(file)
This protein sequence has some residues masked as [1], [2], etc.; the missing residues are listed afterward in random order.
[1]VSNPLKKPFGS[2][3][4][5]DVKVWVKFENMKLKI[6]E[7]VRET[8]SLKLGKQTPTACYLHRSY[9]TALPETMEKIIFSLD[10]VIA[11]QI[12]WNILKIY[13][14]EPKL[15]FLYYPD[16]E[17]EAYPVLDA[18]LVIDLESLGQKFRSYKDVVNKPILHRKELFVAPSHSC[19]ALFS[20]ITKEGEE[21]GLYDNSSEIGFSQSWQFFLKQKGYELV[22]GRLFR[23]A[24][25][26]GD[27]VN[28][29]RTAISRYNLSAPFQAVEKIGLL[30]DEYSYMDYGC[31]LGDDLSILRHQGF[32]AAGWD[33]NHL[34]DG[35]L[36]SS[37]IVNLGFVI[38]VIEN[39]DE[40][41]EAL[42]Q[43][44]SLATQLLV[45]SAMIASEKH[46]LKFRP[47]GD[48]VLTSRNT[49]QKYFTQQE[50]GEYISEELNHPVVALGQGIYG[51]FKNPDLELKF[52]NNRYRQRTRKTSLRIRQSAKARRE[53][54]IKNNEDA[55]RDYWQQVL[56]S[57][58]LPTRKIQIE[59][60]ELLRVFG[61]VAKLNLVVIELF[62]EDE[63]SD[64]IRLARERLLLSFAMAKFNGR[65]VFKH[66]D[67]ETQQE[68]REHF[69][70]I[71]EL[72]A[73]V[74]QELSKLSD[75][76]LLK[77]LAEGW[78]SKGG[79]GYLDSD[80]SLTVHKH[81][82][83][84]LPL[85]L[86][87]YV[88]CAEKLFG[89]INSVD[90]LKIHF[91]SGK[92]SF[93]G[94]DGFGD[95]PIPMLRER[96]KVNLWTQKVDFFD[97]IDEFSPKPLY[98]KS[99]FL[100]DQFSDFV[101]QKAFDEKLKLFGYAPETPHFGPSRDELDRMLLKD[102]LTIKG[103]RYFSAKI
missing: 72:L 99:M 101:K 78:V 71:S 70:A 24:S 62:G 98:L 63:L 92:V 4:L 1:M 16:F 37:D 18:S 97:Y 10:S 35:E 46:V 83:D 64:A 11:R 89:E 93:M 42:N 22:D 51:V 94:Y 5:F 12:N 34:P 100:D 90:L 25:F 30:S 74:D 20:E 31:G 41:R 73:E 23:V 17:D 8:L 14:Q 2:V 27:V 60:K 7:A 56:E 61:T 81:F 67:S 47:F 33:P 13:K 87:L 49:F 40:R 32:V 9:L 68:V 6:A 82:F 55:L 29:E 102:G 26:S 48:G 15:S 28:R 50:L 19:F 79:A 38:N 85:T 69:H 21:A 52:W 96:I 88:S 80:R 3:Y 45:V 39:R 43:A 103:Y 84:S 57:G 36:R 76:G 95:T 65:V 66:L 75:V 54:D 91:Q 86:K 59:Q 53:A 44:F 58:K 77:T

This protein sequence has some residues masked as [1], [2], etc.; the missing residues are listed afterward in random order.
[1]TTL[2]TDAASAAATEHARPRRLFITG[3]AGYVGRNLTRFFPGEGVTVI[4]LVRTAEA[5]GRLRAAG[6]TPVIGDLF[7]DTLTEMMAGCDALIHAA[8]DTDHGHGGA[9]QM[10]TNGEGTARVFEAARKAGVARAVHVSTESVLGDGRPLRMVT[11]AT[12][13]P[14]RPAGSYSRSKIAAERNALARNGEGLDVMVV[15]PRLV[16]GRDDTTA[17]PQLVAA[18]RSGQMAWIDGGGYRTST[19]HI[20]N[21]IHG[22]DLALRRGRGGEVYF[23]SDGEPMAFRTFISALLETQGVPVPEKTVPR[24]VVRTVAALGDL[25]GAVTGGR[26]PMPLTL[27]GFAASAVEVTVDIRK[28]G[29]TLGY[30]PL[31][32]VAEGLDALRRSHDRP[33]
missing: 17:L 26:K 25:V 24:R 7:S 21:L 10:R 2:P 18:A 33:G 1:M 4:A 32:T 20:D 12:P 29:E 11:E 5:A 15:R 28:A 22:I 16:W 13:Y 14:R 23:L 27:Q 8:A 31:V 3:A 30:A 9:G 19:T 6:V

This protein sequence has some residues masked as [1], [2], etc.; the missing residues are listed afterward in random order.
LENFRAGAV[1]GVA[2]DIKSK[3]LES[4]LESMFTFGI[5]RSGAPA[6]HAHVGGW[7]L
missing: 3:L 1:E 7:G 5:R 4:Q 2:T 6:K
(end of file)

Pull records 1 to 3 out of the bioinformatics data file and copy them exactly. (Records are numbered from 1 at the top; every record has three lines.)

This protein sequence has some residues masked as [1], [2], etc.; the missing residues are listed afterward in random order.
[1]VSNPLKKPFGS[2][3][4][5]DVKVWVKFENMKLKI[6]E[7]VRET[8]SLKLGKQTPTACYLHRSY[9]TALPETMEKIIFSLD[10]VIA[11]QI[12]WNILKIY[13][14]EPKL[15]FLYYPD[16]E[17]EAYPVLDA[18]LVIDLESLGQKFRSYKDVVNKPILHRKELFVAPSHSC[19]ALFS[20]ITKEGEE[21]GLYDNSSEIGFSQSWQFFLKQKGYELV[22]GRLFR[23]A[24][25][26]GD[27]VN[28][29]RTAISRYNLSAPFQAVEKIGLL[30]DEYSYMDYGC[31]LGDDLSILRHQGF[32]AAGWD[33]NHL[34]DG[35]L[36]SS[37]IVNLGFVI[38]VIEN[39]DE[40][41]EAL[42]Q[43][44]SLATQLLV[45]SAMIASEKH[46]LKFRP[47]GD[48]VLTSRNT[49]QKYFTQQE[50]GEYISEELNHPVVALGQGIYG[51]FKNPDLELKF[52]NNRYRQRTRKTSLRIRQSAKARRE[53][54]IKNNEDA[55]RDYWQQVL[56]S[57][58]LPTRKIQIE[59][60]ELLRVFG[61]VAKLNLVVIELF[62]EDE[63]SD[64]IRLARERLLLSFAMAKFNGR[65]VFKH[66]D[67]ETQQE[68]REHF[69][70]I[71]EL[72]A[73]V[74]QELSKLSD[75][76]LLK[77]LAEGW[78]SKGG[79]GYLDSD[80]SLTVHKH[81][82][83][84]LPL[85]L[86][87]YV[88]CAEKLFG[89]INSVD[90]LKIHF[91]SGK[92]SF[93]G[94]DGFGD[95]PIPMLRER[96]KVNLWTQKVDFFD[97]IDEFSPKPLY[98]KS[99]FL[100]DQFSDFV[101]QKAFDEKLKLFGYAPETPHFGPSRDELDRMLLKD[102]LTIKG[103]RYFSAKI
missing: 72:L 99:M 101:K 78:V 71:S 70:A 24:S 62:G 98:L 63:L 92:V 4:L 1:M 16:F 37:D 18:S 97:Y 10:S 35:E 46:V 83:D 64:A 11:R 89:E 93:M 42:N 22:D 51:V 94:Y 5:F 12:N 34:P 100:D 90:L 25:F 30:S 74:D 20:E 31:G 41:R 73:E 23:V 17:D 8:L 14:Q 2:V 27:V 60:K 7:A 56:E 61:T 81:F 67:S 47:F 33:P 13:K 87:L 49:F 40:R 32:V 9:L 68:V 6:A 82:F 55:L 29:E 102:G 26:S 48:G 15:S 28:R 50:L 19:F 79:A 38:N 85:T 69:H 21:A 52:W 96:I 88:S 80:R 3:Y 45:V 39:R 43:A 103:Y 84:S 57:G 36:R 76:G 95:T 65:V 66:L 75:V 54:D 91:Q 86:K 59:Q 53:A 44:F 58:K 77:T

This protein sequence has some residues masked as [1], [2], etc.; the missing residues are listed afterward in random order.
[1]TTL[2]TDAASAAATEHARPRRLFITG[3]AGYVGRNLTRFFPGEGVTVI[4]LVRTAEA[5]GRLRAAG[6]TPVIGDLF[7]DTLTEMMAGCDALIHAA[8]DTDHGHGGA[9]QM[10]TNGEGTARVFEAARKAGVARAVHVSTESVLGDGRPLRMVT[11]AT[12][13]P[14]RPAGSYSRSKIAAERNALARNGEGLDVMVV[15]PRLV[16]GRDDTTA[17]PQLVAA[18]RSGQMAWIDGGGYRTST[19]HI[20]N[21]IHG[22]DLALRRGRGGEVYF[23]SDGEPMAFRTFISALLETQGVPVPEKTVPR[24]VVRTVAALGDL[25]GAVTGGR[26]PMPLTL[27]GFAASAVEVTVDIRK[28]G[29]TLGY[30]PL[31][32]VAEGLDALRRSHDRP[33]
missing: 17:L 26:K 25:V 24:R 7:S 21:L 10:R 2:P 18:A 33:G 1:M 4:A 32:T 20:D 12:P 29:E 11:E 5:A 15:R 28:A 22:I 16:W 13:Y 14:R 23:L 27:Q 8:A 31:V 3:A 30:A 9:G 19:T 6:V

This protein sequence has some residues masked as [1], [2], etc.; the missing residues are listed afterward in random order.
LENFRAGAV[1]GVA[2]DIKSK[3]LES[4]LESMFTFGI[5]RSGAPA[6]HAHVGGW[7]L
missing: 3:L 1:E 7:G 5:R 4:Q 2:T 6:K